Mystery Solved: Rangel Fined for Illegal Campaign Posters
Rep. Charlie Rangel (D-N.Y.) paid nearly $26,000 in New York City fines in January as a result of 340 tickets for illegal campaign posters, a city agency confirmed Tuesday.
On Monday, a spokesman for the former Ways and Means chairman, who listed the payment in his most recent campaign finance report, declined to identify the reason for the fines.
But the New York City Environmental Control Board said Tuesday that the lawmaker made the payment for fines issued for illegal campaign posters between September and November 2008.
“Those were for illegal postings,” said the board’s deputy counsel, Peter Schulman.
Under regulations enforced by the New York Sanitation Department, the city prohibits individuals — including political campaigns — from affixing posters to any public surface. Tickets for violations range from $75 to $200 for a first offense and $150 to $400 for a subsequent offense.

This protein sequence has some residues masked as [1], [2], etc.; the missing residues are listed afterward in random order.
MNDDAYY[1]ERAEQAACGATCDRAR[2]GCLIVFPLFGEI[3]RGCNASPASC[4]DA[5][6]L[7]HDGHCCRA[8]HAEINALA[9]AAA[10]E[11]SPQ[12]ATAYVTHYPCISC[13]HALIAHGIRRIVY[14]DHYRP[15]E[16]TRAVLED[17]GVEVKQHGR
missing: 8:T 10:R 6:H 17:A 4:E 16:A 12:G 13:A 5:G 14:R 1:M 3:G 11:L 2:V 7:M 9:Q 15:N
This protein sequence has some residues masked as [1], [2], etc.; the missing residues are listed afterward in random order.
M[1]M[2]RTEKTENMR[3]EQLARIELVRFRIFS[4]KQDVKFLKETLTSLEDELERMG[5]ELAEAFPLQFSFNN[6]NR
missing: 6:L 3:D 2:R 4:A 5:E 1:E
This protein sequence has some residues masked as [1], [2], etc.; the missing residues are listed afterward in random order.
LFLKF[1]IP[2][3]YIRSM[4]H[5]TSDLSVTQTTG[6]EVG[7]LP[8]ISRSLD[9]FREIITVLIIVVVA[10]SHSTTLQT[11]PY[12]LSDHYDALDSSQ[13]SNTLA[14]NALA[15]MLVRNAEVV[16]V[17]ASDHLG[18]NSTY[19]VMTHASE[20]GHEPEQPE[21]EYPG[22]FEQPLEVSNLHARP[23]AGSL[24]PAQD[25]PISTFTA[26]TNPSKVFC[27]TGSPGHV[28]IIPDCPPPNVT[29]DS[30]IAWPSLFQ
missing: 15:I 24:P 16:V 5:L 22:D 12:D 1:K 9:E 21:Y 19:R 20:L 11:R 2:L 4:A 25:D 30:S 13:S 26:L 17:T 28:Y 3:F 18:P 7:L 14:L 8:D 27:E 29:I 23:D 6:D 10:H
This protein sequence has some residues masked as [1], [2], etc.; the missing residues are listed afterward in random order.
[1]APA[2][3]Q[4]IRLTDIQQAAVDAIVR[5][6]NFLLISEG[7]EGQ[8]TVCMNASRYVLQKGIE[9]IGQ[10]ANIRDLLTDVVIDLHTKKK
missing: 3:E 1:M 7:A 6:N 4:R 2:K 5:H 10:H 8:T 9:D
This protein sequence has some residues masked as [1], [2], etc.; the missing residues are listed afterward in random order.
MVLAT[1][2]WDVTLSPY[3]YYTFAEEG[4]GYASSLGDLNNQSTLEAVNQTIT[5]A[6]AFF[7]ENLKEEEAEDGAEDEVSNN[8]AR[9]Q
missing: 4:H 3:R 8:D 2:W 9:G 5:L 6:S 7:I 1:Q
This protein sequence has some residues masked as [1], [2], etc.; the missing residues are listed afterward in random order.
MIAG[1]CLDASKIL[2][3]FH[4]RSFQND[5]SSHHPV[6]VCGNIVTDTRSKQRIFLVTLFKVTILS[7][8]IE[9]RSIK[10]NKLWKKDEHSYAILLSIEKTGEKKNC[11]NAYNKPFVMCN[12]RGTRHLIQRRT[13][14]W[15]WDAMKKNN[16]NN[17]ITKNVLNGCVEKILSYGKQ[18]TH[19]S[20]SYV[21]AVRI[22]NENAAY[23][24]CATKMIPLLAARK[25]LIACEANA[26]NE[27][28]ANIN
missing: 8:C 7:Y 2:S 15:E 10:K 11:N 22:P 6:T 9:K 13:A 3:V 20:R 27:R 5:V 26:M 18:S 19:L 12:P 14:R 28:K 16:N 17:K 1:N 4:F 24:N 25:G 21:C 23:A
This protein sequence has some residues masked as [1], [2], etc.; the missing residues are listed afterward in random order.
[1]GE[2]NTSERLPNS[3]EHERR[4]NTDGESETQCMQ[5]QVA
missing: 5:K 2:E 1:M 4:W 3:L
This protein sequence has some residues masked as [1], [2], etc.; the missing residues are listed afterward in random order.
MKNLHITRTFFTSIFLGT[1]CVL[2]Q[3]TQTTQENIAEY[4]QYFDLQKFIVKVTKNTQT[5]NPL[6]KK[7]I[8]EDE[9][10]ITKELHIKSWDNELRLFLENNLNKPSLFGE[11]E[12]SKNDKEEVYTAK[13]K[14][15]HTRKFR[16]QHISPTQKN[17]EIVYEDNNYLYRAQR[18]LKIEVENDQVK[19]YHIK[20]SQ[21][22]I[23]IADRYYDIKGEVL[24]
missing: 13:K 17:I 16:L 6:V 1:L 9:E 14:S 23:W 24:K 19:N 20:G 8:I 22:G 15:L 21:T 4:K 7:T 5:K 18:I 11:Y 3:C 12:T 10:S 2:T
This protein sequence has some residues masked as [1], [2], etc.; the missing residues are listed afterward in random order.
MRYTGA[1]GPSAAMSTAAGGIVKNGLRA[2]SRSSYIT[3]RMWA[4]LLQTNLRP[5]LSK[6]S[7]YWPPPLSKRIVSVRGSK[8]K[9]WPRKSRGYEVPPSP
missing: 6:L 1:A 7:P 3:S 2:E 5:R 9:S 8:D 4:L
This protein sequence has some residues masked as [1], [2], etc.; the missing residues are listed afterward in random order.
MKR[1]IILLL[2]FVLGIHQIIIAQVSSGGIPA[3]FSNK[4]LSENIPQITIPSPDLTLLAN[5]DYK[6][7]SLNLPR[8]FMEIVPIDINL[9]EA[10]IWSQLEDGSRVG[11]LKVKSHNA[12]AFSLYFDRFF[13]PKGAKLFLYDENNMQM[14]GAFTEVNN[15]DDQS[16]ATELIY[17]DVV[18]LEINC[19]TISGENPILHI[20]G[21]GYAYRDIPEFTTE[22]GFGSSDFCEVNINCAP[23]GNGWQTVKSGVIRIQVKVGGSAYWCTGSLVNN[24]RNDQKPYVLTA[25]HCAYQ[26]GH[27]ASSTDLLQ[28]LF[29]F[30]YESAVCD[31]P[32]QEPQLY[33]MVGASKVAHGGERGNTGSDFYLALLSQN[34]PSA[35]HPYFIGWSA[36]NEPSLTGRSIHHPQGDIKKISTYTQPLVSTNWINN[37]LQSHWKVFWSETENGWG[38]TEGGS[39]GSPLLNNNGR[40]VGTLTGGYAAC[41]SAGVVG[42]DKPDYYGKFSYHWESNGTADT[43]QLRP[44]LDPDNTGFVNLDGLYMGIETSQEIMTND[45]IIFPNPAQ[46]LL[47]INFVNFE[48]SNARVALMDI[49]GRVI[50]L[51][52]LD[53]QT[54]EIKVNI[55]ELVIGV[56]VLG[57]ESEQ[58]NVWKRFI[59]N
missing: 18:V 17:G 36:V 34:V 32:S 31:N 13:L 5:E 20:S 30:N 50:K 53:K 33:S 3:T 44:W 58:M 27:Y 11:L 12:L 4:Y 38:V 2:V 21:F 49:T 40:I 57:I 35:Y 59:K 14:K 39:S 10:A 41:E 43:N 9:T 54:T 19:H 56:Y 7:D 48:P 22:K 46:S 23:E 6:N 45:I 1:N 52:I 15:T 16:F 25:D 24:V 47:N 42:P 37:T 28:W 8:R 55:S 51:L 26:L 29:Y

According to the Almanac of American Politics, Rangel spent $4.2 million on his 2008 campaign, the period when he received the tickets, and received 89 percent of the vote. His Republican challenger Edward Daniels spent no money and received 8 percent of the vote.
Fines for campaign posters are not unusual in New York political campaigns. The New York Post reported in October that New York City Comptroller John Liu was fined a record $588,000 for illegal posters after receiving 7,840 violations during his 2009 campaign.
Rangel, who faces a long-running ethics investigation into his personal finances and other matters, has also paid more than $1.5 million to date on legal fees, and his fundraising is no longer keeping up with expenses. He raised just $108,000 in contributions in the most recent quarter, and his cash on hand shrank to $635,000.